Interview with Paula Giddings

When you got there, can you remember, you mentioned Arthur Davis for example, what gave you a sense of Blackness there.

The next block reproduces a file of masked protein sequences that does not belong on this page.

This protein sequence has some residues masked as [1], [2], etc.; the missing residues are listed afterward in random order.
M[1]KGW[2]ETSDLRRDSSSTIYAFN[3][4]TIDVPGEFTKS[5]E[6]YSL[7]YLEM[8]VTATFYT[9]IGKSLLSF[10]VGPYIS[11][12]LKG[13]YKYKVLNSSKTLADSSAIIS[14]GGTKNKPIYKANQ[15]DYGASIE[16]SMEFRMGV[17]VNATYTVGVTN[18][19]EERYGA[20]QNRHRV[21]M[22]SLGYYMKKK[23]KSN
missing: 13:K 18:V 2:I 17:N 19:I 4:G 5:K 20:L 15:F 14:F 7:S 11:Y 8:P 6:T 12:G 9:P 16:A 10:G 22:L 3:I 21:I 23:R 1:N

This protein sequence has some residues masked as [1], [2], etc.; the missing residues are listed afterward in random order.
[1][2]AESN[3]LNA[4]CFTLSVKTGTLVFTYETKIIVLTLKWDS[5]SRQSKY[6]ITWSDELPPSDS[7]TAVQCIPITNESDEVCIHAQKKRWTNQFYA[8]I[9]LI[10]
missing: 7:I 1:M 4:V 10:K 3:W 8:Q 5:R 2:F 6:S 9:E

I was surprised when I first went to Howard. I mean I expected it to be embroiled in this political ferment because so much had happened of course by 1965. Ah, that was not true for the most part. But there were some very important people that I met, students and professors, ah, who were involved in all kinds--things going on, the things I was interested in. Tony Gittens certainly was one who I worked with on the newspaper as a, as a freshman. He taught me a great deal. Adrienne Manns was another one. And I had classes like Arthur Davis' class. And I think it was called then Negro Literature at that time. But it was the very first time that I had read in a systematic way, Black literature and Black writers. And Arthur was absolutely wonderful because he also knew so many of those writers. He had been involved in the renaissance during the '20s and had all kinds of stories. He's a wonderful teacher. And it opened a whole new world for me. So that was a very, very important experience and certainly is one when I look back which had a great deal to do with my, with the path that I took afterwards.